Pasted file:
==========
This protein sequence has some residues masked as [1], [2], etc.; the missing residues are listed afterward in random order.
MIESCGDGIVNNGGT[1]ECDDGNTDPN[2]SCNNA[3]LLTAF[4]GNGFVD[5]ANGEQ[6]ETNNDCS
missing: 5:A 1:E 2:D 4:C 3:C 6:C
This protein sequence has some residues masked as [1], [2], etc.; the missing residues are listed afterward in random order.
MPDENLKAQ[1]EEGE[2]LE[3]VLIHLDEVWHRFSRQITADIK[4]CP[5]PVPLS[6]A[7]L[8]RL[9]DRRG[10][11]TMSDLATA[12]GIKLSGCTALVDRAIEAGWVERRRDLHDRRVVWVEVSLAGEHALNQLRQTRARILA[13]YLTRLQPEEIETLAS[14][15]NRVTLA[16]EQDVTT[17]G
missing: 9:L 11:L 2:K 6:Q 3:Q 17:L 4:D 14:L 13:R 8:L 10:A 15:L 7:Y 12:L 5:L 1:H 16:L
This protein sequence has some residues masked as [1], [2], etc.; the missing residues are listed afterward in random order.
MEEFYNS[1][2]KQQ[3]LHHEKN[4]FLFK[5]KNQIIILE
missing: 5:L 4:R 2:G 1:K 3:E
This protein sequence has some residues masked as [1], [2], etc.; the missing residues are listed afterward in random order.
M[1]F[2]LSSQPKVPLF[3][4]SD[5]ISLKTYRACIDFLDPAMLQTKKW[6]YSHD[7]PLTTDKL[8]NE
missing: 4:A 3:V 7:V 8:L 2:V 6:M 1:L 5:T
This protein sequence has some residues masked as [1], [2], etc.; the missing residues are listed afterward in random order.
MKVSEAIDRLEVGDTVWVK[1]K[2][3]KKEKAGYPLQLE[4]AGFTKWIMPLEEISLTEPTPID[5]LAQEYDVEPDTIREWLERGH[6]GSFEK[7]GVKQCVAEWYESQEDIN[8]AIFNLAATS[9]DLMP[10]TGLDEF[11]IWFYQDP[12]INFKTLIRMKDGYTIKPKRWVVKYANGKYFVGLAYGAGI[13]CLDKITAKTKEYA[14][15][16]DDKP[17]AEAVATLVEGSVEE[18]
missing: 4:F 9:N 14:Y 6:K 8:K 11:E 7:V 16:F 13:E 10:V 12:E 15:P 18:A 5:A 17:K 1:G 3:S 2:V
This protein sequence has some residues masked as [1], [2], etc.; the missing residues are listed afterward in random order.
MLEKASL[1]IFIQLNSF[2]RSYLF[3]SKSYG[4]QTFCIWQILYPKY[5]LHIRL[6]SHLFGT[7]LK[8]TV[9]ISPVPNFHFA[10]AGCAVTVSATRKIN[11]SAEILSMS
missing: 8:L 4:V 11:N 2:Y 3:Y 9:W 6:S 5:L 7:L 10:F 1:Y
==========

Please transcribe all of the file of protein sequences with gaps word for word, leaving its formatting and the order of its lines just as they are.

This protein sequence has some residues masked as [1], [2], etc.; the missing residues are listed afterward in random order.
MIESCGDGIVNNGGT[1]ECDDGNTDPN[2]SCNNA[3]LLTAF[4]GNGFVD[5]ANGEQ[6]ETNNDCS
missing: 5:A 1:E 2:D 4:C 3:C 6:C
This protein sequence has some residues masked as [1], [2], etc.; the missing residues are listed afterward in random order.
MPDENLKAQ[1]EEGE[2]LE[3]VLIHLDEVWHRFSRQITADIK[4]CP[5]PVPLS[6]A[7]L[8]RL[9]DRRG[10][11]TMSDLATA[12]GIKLSGCTALVDRAIEAGWVERRRDLHDRRVVWVEVSLAGEHALNQLRQTRARILA[13]YLTRLQPEEIETLAS[14][15]NRVTLA[16]EQDVTT[17]G
missing: 9:L 11:L 2:K 6:Q 3:Q 17:L 4:D 14:L 13:R 8:L 10:A 15:L 7:Y 12:L 5:L 1:H 16:L
This protein sequence has some residues masked as [1], [2], etc.; the missing residues are listed afterward in random order.
MEEFYNS[1][2]KQQ[3]LHHEKN[4]FLFK[5]KNQIIILE
missing: 5:L 4:R 2:G 1:K 3:E
This protein sequence has some residues masked as [1], [2], etc.; the missing residues are listed afterward in random order.
M[1]F[2]LSSQPKVPLF[3][4]SD[5]ISLKTYRACIDFLDPAMLQTKKW[6]YSHD[7]PLTTDKL[8]NE
missing: 4:A 3:V 7:V 8:L 2:V 6:M 1:L 5:T
This protein sequence has some residues masked as [1], [2], etc.; the missing residues are listed afterward in random order.
MKVSEAIDRLEVGDTVWVK[1]K[2][3]KKEKAGYPLQLE[4]AGFTKWIMPLEEISLTEPTPID[5]LAQEYDVEPDTIREWLERGH[6]GSFEK[7]GVKQCVAEWYESQEDIN[8]AIFNLAATS[9]DLMP[10]TGLDEF[11]IWFYQDP[12]INFKTLIRMKDGYTIKPKRWVVKYANGKYFVGLAYGAGI[13]CLDKITAKTKEYA[14][15][16]DDKP[17]AEAVATLVEGSVEE[18]
missing: 4:F 9:N 14:Y 6:K 8:K 11:E 7:V 16:F 13:E 10:V 12:E 15:P 18:A 5:A 17:K 1:G 3:S 2:V
This protein sequence has some residues masked as [1], [2], etc.; the missing residues are listed afterward in random order.
MLEKASL[1]IFIQLNSF[2]RSYLF[3]SKSYG[4]QTFCIWQILYPKY[5]LHIRL[6]SHLFGT[7]LK[8]TV[9]ISPVPNFHFA[10]AGCAVTVSATRKIN[11]SAEILSMS
missing: 8:L 4:V 11:N 2:Y 3:Y 9:W 6:S 5:L 7:L 10:F 1:Y